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About Jeremy Moore

Recently described as "Wales' leading environmental photographer"; based near Aberystwyth, and specialising in Welsh landscape and wildlife. He has published the Wild Wales / Cymru Wyllt range of postcards since 1987. His most recent book was "Wales at Waters Edge" (with Jon Gower) published in May 2012. The National Library of Wales has a large number of his prints in its Collection. His exhibition "Bird/land" was shown at Aberystwyth Arts Centre from June until August 2016. It originally received support from the Arts Council of Wales. He is also working on a new book about Wales with the author Jon Gower, due for publication in autumn 2018.
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6 Responses to Every picture tells a story.

  1. elizabeth snell says:

    Be interested in your opinion on the landscape pics on the Elan valley blogsite, some weird and wonderful colours.

    • Jeremy Moore says:

      Liz,

      I can’t find this blog but if you send me a link to it I’ll have a look.

      J

      • elizabeth snell says:

        Go to facebook elan valley timeline.
        Not all pics are like this but the one Elfyn Pugh posted is.

      • Jeremy Moore says:

        Yes, there are some pretty ghastly landscapes on there. Its called High Dynamic Range, which involves combining two image files with different levels of exposure into one image. When done with subtlety, this can enable you to get a good image from an otherwise impossible scene. I talk about this in my reply to David Clegg’s comment.

        However, if done badly, you get a mess like those. For about five minutes it was fashionable to do this deliberately but I’m glad to say it has almost died a death now. Almost.

        j

  2. Hi Jerry, can’t say I’ve received the junk email but it wouldn’t have held any interest if I had. Not that I take many landscape images but my thoughts on them are pretty much the same as yours above. I’d rather work with my own image than something created from elsewhere. I’m only guessing but unless you’re a processing whizzkid then I bet the results from these sky apps would look pretty false anyway. Then again, there are quite a few whizzkids out there so I can understand your concern!

    Regarding image manipulation I suppose everyone has their own view on where to draw the line. You could argue the graduated filter in Lightroom is similar to an “app”, it can make quite an impact on darkening overexposed skies or even dragging up from the bottom and bringing up detail in the foreground that was previously invisible to the eye. That wouldn’t bother me one bit if it helped to represent what was seen at the time of capture but maybe it would for some? That said, I don’t mind a bit of creative photography, maybe landscape images should be tagged similar to those of wildlife with “wild” bird of prey, you could tag a landscape “au naturel” ;o)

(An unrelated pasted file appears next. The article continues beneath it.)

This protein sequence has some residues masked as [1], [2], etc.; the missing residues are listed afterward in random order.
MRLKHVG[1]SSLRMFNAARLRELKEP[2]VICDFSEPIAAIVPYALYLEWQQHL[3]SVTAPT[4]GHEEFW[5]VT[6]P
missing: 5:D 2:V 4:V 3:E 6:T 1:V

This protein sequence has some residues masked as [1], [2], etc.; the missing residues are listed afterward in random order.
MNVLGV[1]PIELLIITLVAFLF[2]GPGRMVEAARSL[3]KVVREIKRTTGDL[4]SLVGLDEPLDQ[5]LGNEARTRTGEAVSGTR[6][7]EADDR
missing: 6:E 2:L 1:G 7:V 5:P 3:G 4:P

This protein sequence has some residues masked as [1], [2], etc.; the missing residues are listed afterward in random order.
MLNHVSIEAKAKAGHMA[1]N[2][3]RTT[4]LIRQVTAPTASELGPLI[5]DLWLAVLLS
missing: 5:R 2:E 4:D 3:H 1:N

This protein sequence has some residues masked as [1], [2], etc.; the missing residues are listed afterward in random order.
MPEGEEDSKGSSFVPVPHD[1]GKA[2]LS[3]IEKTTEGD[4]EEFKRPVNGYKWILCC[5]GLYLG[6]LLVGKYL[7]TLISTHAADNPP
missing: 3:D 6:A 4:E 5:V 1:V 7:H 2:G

The latest version of Lightroom now has “face recognition”, I’ve no idea how that one works and have no intention of finding out!

    Dave.

    • Jeremy Moore says:

      David, many thanks for your thoughts.

      I’ve always thought that the most appropriate use for a grad filter – actual or digital – is to compensate for the inability of originally colour film, and more recently digital sensors, to cope with the brightest highlights in the sky and still obtain detail in the land itself. So I don’t really think it would come under the heading of manipulation in my scheme of things; more of a rescue remedy. I don’t find the grad in Lightroom very easy to use actually so I still usually use an actual piece of plastic in front of the lens. As for face recognition I doubt I shall ever use it either. But I’ve had a quick play with the HDR function and it has certainly rescued one image. Some might say that this came under manipulation but again I would argue that it is a means of obtaining a well-exposed image from a difficult, high-contrast scene.

      Maybe we are close to the point where it is necessary to label an unmanipulated image as such. It would be a terribly sad day. Fortunately there are still those who uphold the traditional way of doing things. Charlie Waite for example. Did you read about the controversy a few years ago when the winner of a number of categories (and overall winner) in his Landscape Photographer of the Year competition were eventually revealed as fakes and disqualified?

      J